A Tale of Two CNNs, or Why News Doesn’t Break on TV Anymore

Some fascinating stuff going on when you get beneath the respective hoods of CNN’s decline and CNN.com’s ascent in recent years. It starts with traffic, as the following figure shows, and it continues to revenue, with CNN’s revenues dropping 11% since 2003, and CNN.com’s revenues doubling to $71.4m.

Best quote from a related AdAge piece is this:

“We’re all pretty convinced that news doesn’t break on TV anymore,” said Eric Bader, senior VP-managing director of digital connections at MediaVest. “Almost everybody across pretty much every economic and age demographic learns of breaking news online, increasingly on mobile.”

Powerful — and true — stuff.


  1. Miller Logan, M.D. says:

    Not surprising really. I know where I go for breaking news but I think there is still a place for in depth analysis a la NewsHour and NPR.
    It is easier to drive while listening to the radio or relax with a glass of wine while watching TV some of the time.

  2. One Way Stox says:

    I get most of my breaking news online from Drudge or Briefing.com

  3. Yeah well CNN in its early days actually gave some in depth long form reporting – reporting – you know what that is right? When a news person goes on location and digs for the story behind the story and not just what some anonymous official (Karl Rove, Dick Cheney) in the white house tells them the story is. It’s not because news breaks faster on the web, it’s because cable news – in an effort to become more profitable – has forsaken its true birthrite which is long form in depth journalism.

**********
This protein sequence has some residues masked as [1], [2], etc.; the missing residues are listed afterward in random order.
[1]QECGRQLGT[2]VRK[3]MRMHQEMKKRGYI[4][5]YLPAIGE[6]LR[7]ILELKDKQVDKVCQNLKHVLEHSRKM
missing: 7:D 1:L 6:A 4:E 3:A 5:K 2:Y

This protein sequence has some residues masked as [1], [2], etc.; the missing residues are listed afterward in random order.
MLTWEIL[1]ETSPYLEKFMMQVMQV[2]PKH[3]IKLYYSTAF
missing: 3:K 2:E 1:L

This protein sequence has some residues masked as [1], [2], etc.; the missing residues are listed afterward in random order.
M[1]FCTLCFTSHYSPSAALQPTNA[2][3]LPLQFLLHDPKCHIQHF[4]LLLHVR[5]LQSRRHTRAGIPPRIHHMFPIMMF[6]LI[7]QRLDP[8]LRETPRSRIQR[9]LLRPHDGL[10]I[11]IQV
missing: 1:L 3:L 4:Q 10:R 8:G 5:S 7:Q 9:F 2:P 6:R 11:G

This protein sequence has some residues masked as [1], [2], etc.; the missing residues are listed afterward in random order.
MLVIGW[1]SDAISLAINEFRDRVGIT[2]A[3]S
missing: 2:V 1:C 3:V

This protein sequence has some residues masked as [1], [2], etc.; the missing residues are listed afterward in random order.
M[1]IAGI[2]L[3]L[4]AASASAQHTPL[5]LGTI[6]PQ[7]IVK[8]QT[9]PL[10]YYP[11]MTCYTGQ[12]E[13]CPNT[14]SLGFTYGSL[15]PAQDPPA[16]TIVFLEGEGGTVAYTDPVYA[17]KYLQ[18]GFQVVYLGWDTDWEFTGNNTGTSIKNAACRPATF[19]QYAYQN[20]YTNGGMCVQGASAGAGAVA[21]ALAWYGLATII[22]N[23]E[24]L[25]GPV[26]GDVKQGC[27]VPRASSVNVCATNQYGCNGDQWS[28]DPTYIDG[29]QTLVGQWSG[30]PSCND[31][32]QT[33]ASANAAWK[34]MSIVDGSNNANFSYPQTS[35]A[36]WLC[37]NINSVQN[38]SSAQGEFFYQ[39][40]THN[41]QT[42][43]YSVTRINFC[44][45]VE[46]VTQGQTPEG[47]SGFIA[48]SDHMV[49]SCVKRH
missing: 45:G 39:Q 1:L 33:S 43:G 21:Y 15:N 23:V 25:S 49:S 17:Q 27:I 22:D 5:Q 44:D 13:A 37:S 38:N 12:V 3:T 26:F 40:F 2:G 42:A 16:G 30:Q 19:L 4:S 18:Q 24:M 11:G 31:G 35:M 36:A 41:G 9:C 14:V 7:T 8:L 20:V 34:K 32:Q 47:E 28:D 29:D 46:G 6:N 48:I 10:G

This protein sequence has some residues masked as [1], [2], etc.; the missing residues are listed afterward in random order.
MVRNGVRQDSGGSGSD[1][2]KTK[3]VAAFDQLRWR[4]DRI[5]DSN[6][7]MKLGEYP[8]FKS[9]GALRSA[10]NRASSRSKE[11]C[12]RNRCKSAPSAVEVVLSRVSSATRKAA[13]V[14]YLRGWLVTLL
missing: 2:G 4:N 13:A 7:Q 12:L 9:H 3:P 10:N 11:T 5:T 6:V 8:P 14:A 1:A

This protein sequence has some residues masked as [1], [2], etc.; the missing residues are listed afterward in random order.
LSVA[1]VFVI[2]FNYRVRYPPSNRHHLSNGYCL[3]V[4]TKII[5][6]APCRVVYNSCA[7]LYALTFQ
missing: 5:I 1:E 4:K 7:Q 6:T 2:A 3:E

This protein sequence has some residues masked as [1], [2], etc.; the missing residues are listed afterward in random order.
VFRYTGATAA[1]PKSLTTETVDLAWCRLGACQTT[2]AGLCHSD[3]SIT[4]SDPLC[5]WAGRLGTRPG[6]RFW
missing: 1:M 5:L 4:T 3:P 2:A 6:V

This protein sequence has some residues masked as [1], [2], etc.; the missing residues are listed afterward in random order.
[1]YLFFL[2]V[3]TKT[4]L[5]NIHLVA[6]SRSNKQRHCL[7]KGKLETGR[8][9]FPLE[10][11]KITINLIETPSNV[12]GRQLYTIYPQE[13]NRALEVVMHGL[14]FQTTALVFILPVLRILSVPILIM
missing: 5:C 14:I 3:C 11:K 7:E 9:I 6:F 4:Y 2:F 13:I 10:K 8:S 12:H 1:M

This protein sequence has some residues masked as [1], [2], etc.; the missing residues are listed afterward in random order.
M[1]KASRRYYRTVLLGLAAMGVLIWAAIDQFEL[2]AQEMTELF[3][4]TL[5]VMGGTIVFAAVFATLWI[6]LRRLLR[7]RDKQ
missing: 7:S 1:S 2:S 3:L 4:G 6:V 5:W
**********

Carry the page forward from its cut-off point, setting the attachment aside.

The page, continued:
4. ‘CNN’s Reliable Sources (podcast available this weekend did a montage of how the three cable networks handled announcement of Pace’s replacement on Friday.
    All three broke away from Pace story for the breaking news of Paris Hilton leaving her house to go to court.

  5. I get all my industry news from the 12 or so email newsletters that I get daily and weekly.
    I get all of my current events and human interest stories from The Onion.